Do You Need an RDS Load Balancer?

Last Updated:
April 11, 2024

Do You Need an RDS Load Balancer?

NOTE: this post focuses on resource load balancing, i.e., balancing user sessions across multiple Remote Desktop host servers, rather than IP traffic load balancing.

Microsoft® Remote Desktop Services (RDS) provides a centralized platform for delivering and managing Windows®-based applications and desktops to users via Microsoft’s remote desktop protocol (RDP).

RDS components work together to execute different server roles, including load balancing, to publish Windows apps. Load balancing is a critical function of an application or desktop publishing system for a variety of reasons:

  • Performance improvement: Load balancing distributes incoming network traffic across multiple servers, preventing any one server from being overwhelmed with requests.
  • Increased availability: Load balancing helps to ensure that the system remains available even if one or more servers fail; by distributing traffic across multiple servers, load balancing ensures there are always servers to handle requests.
  • Enhanced scalability: load balancing makes it easier to scale the system by adding or removing servers as needed.
  • Reduced downtime: Load balancing can detect failed servers and redirect traffic away from them, minimizing the impact of server failures on the entire system.
  • Reduces risk: Load balancing can distribute traffic across multiple firewalls, which helps protect against distributed denial-of-service (DDoS) attacks and other threats.

When Should You Add an RDS Load Balancer?

As organizations using RDS to share applications grow, load balancing becomes increasingly critical to ensure user satisfaction, a fully leveraged infrastructure, and reduced risk. For a small organization with local employees sharing one or two productivity apps, load balancing may not be critical. However, for an organization like an ISV with hundreds or thousands of customers that expect a great user experience, load balancing is enormously important to get right.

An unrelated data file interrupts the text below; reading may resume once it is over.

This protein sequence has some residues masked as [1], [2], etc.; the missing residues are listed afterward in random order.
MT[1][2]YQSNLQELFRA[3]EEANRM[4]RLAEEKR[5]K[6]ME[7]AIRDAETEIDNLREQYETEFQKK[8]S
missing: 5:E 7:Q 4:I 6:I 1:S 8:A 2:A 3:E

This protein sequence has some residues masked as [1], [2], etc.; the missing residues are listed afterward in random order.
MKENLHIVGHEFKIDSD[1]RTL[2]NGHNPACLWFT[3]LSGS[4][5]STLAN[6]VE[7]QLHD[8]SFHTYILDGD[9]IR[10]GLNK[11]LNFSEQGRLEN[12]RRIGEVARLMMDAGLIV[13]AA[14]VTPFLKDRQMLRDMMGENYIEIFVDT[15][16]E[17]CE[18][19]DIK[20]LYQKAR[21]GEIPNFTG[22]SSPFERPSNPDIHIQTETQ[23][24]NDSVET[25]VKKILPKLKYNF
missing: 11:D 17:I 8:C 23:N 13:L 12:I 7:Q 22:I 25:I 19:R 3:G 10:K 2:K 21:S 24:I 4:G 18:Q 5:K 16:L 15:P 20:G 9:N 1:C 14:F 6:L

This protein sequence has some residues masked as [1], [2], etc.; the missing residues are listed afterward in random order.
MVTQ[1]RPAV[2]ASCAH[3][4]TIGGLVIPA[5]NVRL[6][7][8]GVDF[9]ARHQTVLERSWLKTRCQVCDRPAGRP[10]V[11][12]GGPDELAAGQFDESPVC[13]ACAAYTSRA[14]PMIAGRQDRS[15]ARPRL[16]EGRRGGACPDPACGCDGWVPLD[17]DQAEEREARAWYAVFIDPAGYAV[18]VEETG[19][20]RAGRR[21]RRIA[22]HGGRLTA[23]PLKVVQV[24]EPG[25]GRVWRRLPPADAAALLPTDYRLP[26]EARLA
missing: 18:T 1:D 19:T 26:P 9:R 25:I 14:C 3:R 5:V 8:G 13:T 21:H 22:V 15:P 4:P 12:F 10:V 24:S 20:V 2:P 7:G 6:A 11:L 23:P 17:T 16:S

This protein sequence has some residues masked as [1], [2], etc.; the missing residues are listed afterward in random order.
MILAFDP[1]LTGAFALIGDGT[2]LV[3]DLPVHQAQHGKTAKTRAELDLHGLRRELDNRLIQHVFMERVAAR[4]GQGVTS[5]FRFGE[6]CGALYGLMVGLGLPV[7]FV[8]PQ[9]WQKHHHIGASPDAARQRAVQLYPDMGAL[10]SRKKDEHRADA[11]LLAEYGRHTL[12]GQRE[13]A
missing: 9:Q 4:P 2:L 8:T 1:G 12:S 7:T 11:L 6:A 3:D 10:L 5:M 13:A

The Microsoft RDS platform includes Remote Desktop Connection Broker (RD Connection Broker), which acts as a load balancer for RDS, managing connections between servers in the server farm, load-balancing incoming traffic, and assigning users to a server to access the app published on that server.

Unfortunately, RD Connection Broker’s load balancing capabilities are limited to two methods: distributing connections based on session count and server weight. Session count defines the number of total sessions on a server. Server weights work in a ratio relative to one another; servers that are more heavily weighted will receive more user requests than servers assigned a lower weight.

While these approaches are adequate for lower user counts, as the user number grows, servers are added to accommodate growth, and the infrastructure becomes more complex, many organizations will outgrow the RD Connection Broker’s load balancing limitations and consider replacing the RDS load balancer with a third-party load balancer that provides more configuration options.

This applies especially to Windows ISVs, for whom customer satisfaction and reduced risk are business-critical issues that are directly impacted by load balancing issues.